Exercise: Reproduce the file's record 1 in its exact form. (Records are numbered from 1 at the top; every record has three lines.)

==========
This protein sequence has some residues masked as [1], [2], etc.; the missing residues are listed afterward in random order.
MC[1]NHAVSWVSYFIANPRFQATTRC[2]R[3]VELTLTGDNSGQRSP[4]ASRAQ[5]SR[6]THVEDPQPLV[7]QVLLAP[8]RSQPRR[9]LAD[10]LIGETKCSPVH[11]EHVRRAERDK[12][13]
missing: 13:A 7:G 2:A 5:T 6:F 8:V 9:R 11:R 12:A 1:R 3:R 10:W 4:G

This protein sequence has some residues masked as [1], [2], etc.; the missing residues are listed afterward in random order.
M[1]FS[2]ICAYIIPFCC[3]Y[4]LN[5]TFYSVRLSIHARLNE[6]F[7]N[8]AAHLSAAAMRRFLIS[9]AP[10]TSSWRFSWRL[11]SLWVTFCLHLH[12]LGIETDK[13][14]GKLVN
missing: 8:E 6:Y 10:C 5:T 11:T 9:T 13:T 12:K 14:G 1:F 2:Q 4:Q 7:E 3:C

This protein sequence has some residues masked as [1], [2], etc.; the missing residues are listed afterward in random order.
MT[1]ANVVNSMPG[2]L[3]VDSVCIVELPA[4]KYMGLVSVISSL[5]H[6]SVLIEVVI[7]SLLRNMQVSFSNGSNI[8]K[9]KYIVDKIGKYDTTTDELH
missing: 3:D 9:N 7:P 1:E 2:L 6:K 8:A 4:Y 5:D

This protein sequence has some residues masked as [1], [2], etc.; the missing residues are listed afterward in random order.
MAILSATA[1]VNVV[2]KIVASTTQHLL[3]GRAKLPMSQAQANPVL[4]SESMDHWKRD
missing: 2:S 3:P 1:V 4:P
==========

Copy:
This protein sequence has some residues masked as [1], [2], etc.; the missing residues are listed afterward in random order.
MC[1]NHAVSWVSYFIANPRFQATTRC[2]R[3]VELTLTGDNSGQRSP[4]ASRAQ[5]SR[6]THVEDPQPLV[7]QVLLAP[8]RSQPRR[9]LAD[10]LIGETKCSPVH[11]EHVRRAERDK[12][13]
missing: 13:A 7:G 2:A 5:T 6:F 8:V 9:R 11:R 12:A 1:R 3:R 10:W 4:G